In the production of polycarbonates according to the various processes, it is advantageous to employ small amounts of reducing agents, for example, sodium or potassium sulphide, -sulphite, and -dithionite or free phenol and p-tertiarybutylphenol.
By adding monofunctional compounds which are capable of reacting with phosgene or with the end groups of the polycarbonate consisting of the chlorocarbo-nic acid ester group and which terminate the chains, such as phenols, for instance, a phenol, tertiary butyl phenol, cyclohexyl phenol and 2,2 (4,4 hydroxyphenyl 4- methoxyphenyl)-propane and other monofunctional compounds such as aniline and methyl aniline, it is possible to regulate the molecular weight of the polycarbonate.
The body protective device in accordance with this invention, such as, for example, riot shields, safety helmets, shin guards, shoulder pads, hip pads, and the like, are prepared by utilizing conventional techniques for forming thermoplastic resins including compression molding, vacuum forming, injection molding, and the like. The preferred method because of the speed of fabrication and the number of articles that are prepared simultaneously is injection molding. In a suitable procedure for injection molding safety helmets, the resin is heated to from about 550 to about 730 F. and injected at a pressure of from about 15,000 to 22,000 p.s.i.g. into a mold maintained at a temperature of from about 100 to 160 F. The entire molding cycle requires about 40 to 80 seconds.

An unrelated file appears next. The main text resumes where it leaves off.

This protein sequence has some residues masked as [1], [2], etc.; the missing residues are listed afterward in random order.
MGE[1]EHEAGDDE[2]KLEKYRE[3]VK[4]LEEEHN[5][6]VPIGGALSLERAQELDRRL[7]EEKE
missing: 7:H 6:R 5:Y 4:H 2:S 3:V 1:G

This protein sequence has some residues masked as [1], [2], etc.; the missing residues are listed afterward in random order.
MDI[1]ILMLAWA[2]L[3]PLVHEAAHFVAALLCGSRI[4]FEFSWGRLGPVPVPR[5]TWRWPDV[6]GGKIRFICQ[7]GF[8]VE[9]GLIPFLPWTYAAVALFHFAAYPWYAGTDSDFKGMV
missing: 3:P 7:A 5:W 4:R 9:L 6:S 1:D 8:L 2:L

The invention will be further illustrated by the following examples in which parts are by Weight unless otherwise specified.
EXAMPLE 1-CONTROL A polycarbonate prepared from bisphenol A and phosgene in accordance with US. Patent No. 3,028,365 and having a molecular Weight of 38,500 is injection molded to produce a fire hat at 700 F. into a mold maintained at 150 F. The injection requires about 8 seconds and is held in the mold for about 20 seconds. The pressure of injection is about 20,000 p.s.i.g. The polycarbonate utilized when prepared into bars exhibits a /s" Izod impact of 16 and a A" Izod impact of 3.3. The critical thickness is 247 mils. The tire hats are removed from the mold and aged for a period of 15 hours at 250 F. It is found that the critical thickness has decreased to a point where seven of ten helmets pass a hammer test which consists of hitting the helmets twenty times with a 20-ounce hammer.